28.01.2011Christians in AleppoRumblings beneath the SurfaceSyria is not exactly renowned for being a bastion of democracy and human rights. Yet under Bashar al-Assad, Syrian Christians are free to practise their religion. Lately, however, they have become increasingly concerned about the gradual rise of Islamism in the country. Claudia Mende reports from Aleppo
The northern Syrian city of Aleppo has one of the biggest Christian communities in the Middle East Walking through Aleppo's Jedeide district, with its cobbled streets, vaulted alleyways and splendid residences, you feel as if you are in France rather than Syria. The old Christian quarter of the city is packed with churches. The short walk from the Maronite cathedral to the Gregorian-Armenian Church of the Forty Martyrs will also take you past a Roman Catholic church and a Greek Orthodox church, all within a few minutes of each other.
Christianity in Syria is a melée of eleven different denominations. Even the locals can't quite get their heads around it. The Greek Orthodox Church is the biggest group in terms of numbers, but there are other Orthodox Churches, as well as Oriental Churches linked to the Pope in Rome. Around ten per cent of the Syrian population is Christian, and there are some 400,000 Christians living in Aleppo alone.
Loyal to Assad
Sahat al-Hatab Square in the centre of town is dotted with plane trees and green park benches, and lined with groups of jewellery shops. This is where the Armenian silversmiths ply their trade.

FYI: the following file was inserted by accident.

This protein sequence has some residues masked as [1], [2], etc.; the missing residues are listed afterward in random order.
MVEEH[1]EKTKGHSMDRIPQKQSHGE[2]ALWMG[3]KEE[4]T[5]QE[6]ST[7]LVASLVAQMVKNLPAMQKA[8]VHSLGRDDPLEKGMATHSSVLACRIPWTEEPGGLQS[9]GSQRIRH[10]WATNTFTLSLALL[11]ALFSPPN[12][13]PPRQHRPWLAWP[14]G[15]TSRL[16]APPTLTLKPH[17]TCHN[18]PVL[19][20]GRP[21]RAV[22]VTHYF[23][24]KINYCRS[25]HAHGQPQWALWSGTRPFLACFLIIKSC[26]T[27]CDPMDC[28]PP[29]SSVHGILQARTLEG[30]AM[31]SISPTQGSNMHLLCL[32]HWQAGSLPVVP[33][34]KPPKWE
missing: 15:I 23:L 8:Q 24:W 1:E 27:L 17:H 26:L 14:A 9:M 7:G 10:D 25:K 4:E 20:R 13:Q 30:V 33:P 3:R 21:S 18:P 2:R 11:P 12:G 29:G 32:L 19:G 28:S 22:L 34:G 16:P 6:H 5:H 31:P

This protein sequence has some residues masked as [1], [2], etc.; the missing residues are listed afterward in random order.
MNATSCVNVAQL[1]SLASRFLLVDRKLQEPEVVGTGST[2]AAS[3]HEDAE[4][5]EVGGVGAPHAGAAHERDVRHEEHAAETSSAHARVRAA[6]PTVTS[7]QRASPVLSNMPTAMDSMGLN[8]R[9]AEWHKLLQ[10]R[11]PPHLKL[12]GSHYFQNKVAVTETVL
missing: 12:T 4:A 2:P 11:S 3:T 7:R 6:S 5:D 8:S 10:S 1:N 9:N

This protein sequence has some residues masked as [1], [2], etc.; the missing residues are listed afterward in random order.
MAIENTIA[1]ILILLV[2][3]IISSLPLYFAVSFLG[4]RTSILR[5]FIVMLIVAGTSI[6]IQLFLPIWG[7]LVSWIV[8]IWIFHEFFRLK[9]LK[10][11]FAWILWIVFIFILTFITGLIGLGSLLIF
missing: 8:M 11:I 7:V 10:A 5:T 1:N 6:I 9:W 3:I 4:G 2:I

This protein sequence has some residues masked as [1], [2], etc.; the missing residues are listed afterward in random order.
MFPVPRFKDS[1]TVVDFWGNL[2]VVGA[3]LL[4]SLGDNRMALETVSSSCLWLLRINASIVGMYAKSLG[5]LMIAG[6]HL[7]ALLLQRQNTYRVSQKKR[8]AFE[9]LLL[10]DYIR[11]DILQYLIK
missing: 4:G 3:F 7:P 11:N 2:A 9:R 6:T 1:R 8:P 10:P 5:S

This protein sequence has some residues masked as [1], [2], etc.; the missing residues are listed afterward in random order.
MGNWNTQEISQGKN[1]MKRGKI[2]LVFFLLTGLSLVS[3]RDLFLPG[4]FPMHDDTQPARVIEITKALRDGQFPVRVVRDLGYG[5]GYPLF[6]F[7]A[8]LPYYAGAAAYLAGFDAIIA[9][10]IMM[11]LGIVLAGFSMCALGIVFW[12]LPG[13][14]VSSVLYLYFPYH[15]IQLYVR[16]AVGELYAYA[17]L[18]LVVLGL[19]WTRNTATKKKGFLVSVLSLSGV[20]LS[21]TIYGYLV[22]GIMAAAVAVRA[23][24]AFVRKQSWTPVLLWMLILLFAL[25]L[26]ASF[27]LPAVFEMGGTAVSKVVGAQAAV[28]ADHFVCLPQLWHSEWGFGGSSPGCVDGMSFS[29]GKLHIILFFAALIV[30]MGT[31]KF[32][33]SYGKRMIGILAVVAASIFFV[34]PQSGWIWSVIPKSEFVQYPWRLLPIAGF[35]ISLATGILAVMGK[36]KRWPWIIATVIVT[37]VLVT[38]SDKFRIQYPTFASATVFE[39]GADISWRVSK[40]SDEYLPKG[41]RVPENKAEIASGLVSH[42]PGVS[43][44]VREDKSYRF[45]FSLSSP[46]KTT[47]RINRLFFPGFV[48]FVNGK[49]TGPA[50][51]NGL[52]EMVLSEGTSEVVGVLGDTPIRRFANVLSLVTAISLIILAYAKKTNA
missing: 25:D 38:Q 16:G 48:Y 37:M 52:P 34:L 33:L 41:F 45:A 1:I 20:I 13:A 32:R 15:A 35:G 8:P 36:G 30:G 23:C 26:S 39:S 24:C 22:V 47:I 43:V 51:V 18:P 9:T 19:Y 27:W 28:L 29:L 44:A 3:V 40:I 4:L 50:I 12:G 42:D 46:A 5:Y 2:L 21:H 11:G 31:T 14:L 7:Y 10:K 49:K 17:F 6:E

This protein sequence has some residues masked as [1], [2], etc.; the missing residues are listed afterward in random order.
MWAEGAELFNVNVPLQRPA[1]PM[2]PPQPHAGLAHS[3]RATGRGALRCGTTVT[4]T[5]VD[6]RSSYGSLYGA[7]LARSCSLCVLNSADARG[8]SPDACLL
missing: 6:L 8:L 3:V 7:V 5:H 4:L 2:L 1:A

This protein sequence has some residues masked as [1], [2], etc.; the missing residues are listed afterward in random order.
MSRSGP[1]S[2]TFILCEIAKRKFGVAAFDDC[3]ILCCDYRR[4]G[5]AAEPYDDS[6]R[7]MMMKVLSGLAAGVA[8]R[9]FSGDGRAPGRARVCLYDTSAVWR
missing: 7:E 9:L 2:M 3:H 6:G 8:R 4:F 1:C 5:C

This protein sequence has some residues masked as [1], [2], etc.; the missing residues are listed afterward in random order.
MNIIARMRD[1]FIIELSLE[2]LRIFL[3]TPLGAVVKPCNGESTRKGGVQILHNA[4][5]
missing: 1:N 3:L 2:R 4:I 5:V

The first thing you notice on entering the shop belonging to Hakop Okasjian is a photograph the Armenian has placed right beside the door. It shows the Syrian President Bashar al-Assad and his wife Asmaa with the Spanish king and queen. The photo is not one of the publicity shots you will find on walls all over the country; it is the private record of a state visit to his little shop that Okasjian guards like a treasure.
"We Armenians can live well in Syria," he says. "We have our own schools here, and newspapers and cultural events in Armenian." Like many of his countrymen, Okasjian's family fled to Syria from the Ottoman Empire after the 1915–17 genocide under the "Young Turk" leadership.
Their descendants still show their gratitude to the Syrian regime for allowing them to live there in safety and maintain their own culture and religion. Syria's religious minorities are loyal to President Assad because they see him as the guarantor of their religious freedom.
Aftermath of the Iraq War
The Chaldean Catholic cathedral is in the upmarket Aleppo district of Azizye. It is half-full during Sunday morning mass; the congregation are mostly elderly men and women. The word Chaldean refers to Chaldea, the Biblical term for Mesopotamia and southern Iraq. The Church's spiritual leader lives in Baghdad.
Protection from religious persecution: Syria's President Bashar al-Assad promotes a climate of tolerance of religious minorities like the Christians After the service, Bishop Antoine Audo receives the faithful in his bishop's residence. Dust eddies in the wind as they sit on park benches drinking bitter Turkish coffee from tiny cups. Antoine Audo, a Jesuit priest born in Aleppo in 1946, was a professor of Biblical Studies at the Catholic University of St Joseph in Beirut. He is regarded as one of the best theological minds in the Middle East.
Audo is another who doesn't have a bad word to say about the Syrian regime. He is a careful diplomat who led his flock through the difficult years of the 1970s and 80s.